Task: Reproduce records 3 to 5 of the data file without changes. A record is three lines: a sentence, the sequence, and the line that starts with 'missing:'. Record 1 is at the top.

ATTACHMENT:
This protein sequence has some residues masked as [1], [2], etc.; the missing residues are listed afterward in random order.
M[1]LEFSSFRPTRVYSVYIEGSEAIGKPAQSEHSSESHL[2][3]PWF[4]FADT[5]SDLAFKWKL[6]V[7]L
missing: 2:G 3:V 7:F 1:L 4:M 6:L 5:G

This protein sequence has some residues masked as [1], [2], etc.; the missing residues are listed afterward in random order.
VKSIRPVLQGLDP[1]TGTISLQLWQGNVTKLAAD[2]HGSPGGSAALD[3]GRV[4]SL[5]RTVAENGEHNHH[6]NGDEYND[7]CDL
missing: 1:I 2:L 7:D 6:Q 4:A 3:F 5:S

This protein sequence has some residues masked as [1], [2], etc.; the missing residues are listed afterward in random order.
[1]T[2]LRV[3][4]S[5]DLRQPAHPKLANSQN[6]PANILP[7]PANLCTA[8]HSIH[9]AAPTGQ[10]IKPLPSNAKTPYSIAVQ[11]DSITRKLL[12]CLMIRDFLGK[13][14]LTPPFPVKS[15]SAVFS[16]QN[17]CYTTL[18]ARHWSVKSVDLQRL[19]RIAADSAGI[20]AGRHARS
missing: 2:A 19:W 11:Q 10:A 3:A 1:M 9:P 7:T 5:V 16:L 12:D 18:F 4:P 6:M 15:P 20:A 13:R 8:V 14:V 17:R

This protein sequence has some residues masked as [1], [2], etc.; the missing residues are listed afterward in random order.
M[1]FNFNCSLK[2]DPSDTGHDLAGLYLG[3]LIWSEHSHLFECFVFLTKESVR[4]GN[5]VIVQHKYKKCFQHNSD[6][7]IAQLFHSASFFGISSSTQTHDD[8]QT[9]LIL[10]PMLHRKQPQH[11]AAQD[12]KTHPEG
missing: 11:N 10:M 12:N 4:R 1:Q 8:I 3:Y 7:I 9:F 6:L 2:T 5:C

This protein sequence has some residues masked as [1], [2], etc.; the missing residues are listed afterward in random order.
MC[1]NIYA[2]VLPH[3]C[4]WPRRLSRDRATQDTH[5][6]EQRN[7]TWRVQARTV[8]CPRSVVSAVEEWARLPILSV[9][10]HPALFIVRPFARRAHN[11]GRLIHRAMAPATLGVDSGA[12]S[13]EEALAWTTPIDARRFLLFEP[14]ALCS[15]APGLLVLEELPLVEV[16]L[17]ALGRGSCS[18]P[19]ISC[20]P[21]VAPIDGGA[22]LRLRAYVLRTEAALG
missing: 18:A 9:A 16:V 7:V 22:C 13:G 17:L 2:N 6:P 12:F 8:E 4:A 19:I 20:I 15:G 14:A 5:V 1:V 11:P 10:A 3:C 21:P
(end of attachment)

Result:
This protein sequence has some residues masked as [1], [2], etc.; the missing residues are listed afterward in random order.
[1]T[2]LRV[3][4]S[5]DLRQPAHPKLANSQN[6]PANILP[7]PANLCTA[8]HSIH[9]AAPTGQ[10]IKPLPSNAKTPYSIAVQ[11]DSITRKLL[12]CLMIRDFLGK[13][14]LTPPFPVKS[15]SAVFS[16]QN[17]CYTTL[18]ARHWSVKSVDLQRL[19]RIAADSAGI[20]AGRHARS
missing: 2:A 19:W 11:Q 10:A 3:A 1:M 9:P 7:T 5:V 16:L 12:D 18:F 4:P 6:M 15:P 20:A 13:R 8:V 14:V 17:R

This protein sequence has some residues masked as [1], [2], etc.; the missing residues are listed afterward in random order.
M[1]FNFNCSLK[2]DPSDTGHDLAGLYLG[3]LIWSEHSHLFECFVFLTKESVR[4]GN[5]VIVQHKYKKCFQHNSD[6][7]IAQLFHSASFFGISSSTQTHDD[8]QT[9]LIL[10]PMLHRKQPQH[11]AAQD[12]KTHPEG
missing: 11:N 10:M 12:N 4:R 1:Q 8:I 3:Y 7:I 9:F 6:L 2:T 5:C

This protein sequence has some residues masked as [1], [2], etc.; the missing residues are listed afterward in random order.
MC[1]NIYA[2]VLPH[3]C[4]WPRRLSRDRATQDTH[5][6]EQRN[7]TWRVQARTV[8]CPRSVVSAVEEWARLPILSV[9][10]HPALFIVRPFARRAHN[11]GRLIHRAMAPATLGVDSGA[12]S[13]EEALAWTTPIDARRFLLFEP[14]ALCS[15]APGLLVLEELPLVEV[16]L[17]ALGRGSCS[18]P[19]ISC[20]P[21]VAPIDGGA[22]LRLRAYVLRTEAALG
missing: 18:A 9:A 16:V 7:V 22:C 13:G 17:L 2:N 6:P 12:F 8:E 4:A 19:I 20:I 15:G 14:A 5:V 1:V 11:P 10:A 3:C 21:P